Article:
Monday, May 23, 2005

Mainstream Media RIP?

John Leo sees a lot of uncertainty about the future of the Mainstream media. He offers this today in Townhall:

Much of what journalists turn out is very good. But when they omit or mess up stories, run badly skewed polls, or publish disgraceful front-page editorials posing as news stories, nobody seems to notice because groupthink is so strong.

Time is running out on the newsroom monoculture. The public has many options now—as well as plenty of media watchdogs, both professional and amateur. So the press takes its lumps and loses readers. In March, a report on the state of the media by the Project for Excellence in Journalism said that in the past 17 years, Americans have “come to see the press as less professional, less moral, more inaccurate, and less caring about the interests of the country.” According to the report, fewer than half of Americans think of the press as highly professional (49 percent, down from 72 percent 17 years ago). Another finding was that coverage of George Bush during the presidential campaign was three times as negative as coverage of John Kerry (36 percent to 12 percent). If the press is that much out of sync with the country, its future looks very uncertain. Something has to change.

Earlier in the article, the Newsweek debacle reared its ugly head:

Instead of trampling Newsweek—the magazine made a mistake and corrected it quickly and honestly—the focus ought to be on whether the news media are predisposed to make certain kinds of mistakes and, if so, what to do about it. The disdain that so many reporters have for the military (or for police, the FBI, conservative Christians, or right-to-lifers) frames the way that errors and bogus stories tend to occur. The antimilitary mentality makes atrocity stories easier to publish, even when they are untrue.

While I will agree that Newsweek quickly offered an “excuse” for what happened, I am not yet ready to say they were very honest about it. I still say the only regret they had was that the story didn’t go over particularly well.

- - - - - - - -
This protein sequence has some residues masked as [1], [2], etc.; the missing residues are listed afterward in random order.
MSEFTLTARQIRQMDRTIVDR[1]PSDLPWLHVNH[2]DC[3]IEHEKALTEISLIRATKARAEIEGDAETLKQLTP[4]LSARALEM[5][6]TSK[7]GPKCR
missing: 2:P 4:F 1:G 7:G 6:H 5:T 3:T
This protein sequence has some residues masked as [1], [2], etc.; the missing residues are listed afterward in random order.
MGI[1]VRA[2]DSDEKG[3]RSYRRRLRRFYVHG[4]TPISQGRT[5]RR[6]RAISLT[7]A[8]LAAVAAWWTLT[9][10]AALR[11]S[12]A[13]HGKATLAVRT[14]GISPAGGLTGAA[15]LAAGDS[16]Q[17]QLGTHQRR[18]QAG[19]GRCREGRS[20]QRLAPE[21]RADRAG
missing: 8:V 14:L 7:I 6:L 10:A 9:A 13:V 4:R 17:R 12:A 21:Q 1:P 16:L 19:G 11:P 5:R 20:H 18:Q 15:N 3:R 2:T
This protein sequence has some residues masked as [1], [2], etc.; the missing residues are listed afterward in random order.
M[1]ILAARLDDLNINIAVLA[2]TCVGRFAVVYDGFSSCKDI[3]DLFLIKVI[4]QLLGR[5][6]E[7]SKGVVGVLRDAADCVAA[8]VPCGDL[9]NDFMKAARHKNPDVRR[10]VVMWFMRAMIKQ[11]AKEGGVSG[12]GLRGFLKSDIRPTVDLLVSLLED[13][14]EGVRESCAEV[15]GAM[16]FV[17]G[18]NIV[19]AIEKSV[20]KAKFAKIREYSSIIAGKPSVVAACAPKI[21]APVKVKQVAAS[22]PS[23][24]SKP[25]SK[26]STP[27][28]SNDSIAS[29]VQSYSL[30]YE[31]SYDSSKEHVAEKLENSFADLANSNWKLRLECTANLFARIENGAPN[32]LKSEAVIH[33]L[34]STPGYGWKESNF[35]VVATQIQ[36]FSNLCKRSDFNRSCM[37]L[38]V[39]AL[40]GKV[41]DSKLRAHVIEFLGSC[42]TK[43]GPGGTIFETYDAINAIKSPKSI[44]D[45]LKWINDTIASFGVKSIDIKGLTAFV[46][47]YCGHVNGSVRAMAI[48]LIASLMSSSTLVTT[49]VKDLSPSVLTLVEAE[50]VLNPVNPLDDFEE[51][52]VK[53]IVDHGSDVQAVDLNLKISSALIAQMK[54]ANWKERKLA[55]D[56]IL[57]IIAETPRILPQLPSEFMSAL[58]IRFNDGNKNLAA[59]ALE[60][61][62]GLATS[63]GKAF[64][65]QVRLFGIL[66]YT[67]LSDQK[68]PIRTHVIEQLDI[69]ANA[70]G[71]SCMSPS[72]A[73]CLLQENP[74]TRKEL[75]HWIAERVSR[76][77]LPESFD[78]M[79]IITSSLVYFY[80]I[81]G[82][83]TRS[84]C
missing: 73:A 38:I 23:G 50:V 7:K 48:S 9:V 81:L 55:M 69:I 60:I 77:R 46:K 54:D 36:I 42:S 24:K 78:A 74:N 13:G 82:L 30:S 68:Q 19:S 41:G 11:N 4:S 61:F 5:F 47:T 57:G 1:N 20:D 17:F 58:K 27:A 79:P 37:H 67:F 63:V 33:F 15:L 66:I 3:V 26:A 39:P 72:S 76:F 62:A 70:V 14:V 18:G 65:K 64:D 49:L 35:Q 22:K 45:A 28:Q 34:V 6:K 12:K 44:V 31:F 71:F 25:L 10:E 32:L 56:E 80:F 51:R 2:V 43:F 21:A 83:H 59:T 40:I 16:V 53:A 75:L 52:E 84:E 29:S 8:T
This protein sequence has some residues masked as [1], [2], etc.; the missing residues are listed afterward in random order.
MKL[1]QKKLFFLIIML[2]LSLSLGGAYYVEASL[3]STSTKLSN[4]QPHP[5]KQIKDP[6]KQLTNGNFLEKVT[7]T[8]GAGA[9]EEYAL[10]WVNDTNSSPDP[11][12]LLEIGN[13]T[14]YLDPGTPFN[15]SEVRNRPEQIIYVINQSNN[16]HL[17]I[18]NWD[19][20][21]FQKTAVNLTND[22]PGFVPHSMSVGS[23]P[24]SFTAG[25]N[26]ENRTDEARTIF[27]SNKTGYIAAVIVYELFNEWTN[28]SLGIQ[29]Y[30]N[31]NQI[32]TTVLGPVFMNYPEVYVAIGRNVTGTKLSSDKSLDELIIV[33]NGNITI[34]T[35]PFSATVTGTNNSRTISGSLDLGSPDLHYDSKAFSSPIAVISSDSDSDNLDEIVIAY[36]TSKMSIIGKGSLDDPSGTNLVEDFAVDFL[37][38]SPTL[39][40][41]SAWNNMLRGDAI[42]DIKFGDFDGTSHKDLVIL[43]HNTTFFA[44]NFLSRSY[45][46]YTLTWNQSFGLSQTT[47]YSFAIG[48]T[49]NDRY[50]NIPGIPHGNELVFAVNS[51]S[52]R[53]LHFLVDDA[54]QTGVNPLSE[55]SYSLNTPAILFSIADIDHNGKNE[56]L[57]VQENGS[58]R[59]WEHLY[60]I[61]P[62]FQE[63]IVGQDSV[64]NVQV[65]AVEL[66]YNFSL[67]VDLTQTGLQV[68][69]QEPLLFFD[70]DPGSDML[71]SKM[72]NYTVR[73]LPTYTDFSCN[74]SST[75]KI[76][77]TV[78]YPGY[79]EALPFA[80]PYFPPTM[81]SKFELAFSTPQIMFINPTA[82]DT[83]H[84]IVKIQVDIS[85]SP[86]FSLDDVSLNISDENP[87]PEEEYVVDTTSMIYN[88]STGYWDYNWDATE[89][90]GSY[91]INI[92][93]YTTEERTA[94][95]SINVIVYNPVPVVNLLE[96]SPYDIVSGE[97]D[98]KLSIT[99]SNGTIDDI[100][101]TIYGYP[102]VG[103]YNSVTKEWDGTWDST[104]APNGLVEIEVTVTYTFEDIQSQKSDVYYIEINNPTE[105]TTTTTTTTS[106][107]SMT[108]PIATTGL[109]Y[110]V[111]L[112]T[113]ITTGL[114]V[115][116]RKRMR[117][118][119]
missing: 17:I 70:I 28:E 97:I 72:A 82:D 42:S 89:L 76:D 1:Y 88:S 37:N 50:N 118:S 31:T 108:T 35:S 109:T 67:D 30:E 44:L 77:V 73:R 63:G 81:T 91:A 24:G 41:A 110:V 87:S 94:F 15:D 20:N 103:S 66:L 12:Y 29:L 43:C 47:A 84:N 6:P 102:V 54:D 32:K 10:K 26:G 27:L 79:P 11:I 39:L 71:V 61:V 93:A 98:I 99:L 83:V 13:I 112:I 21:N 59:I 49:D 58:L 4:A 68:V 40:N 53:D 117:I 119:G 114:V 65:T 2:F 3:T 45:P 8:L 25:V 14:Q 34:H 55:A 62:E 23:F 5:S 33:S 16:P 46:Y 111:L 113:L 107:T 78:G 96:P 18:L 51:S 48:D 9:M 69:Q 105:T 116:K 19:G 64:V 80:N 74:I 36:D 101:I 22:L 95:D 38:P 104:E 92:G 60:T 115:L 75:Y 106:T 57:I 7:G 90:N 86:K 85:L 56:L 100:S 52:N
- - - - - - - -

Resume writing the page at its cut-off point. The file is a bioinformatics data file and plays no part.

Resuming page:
In the days before bloggers and other media watchdogs were as prevalent as they are today, the story would have, at most, been a blip on the radar screen. Today, however news stories are picked apart before the print rollers get cold. This is good and can only lead to better fact-checking and more reliable information. We can all disagree about what the facts mean, but at least now we are dealing with facts.

I don’t believe Newsweek has been trampled, but I do believe a story lacking merit and newsworthiness has. And rightly so! Newsweek is not the problem; the culture within the organization is the problem. It is the same culture that dominates a large percentage of the mainstream media today.

In the not so distant future, if not already, a majority of Americans will not care whether the media is “predisposed to making certain types of mistakes”; they will simply go elsewhere. They will do so because they can and are already doing so in ever growing numbers. This is unlikely to change unless the internal culture of the mainstream media changes. If they continue to ignore this problem, one day they will find that it will go away. It won’t be because we have become complacent, it will be because they have become irrelevant.

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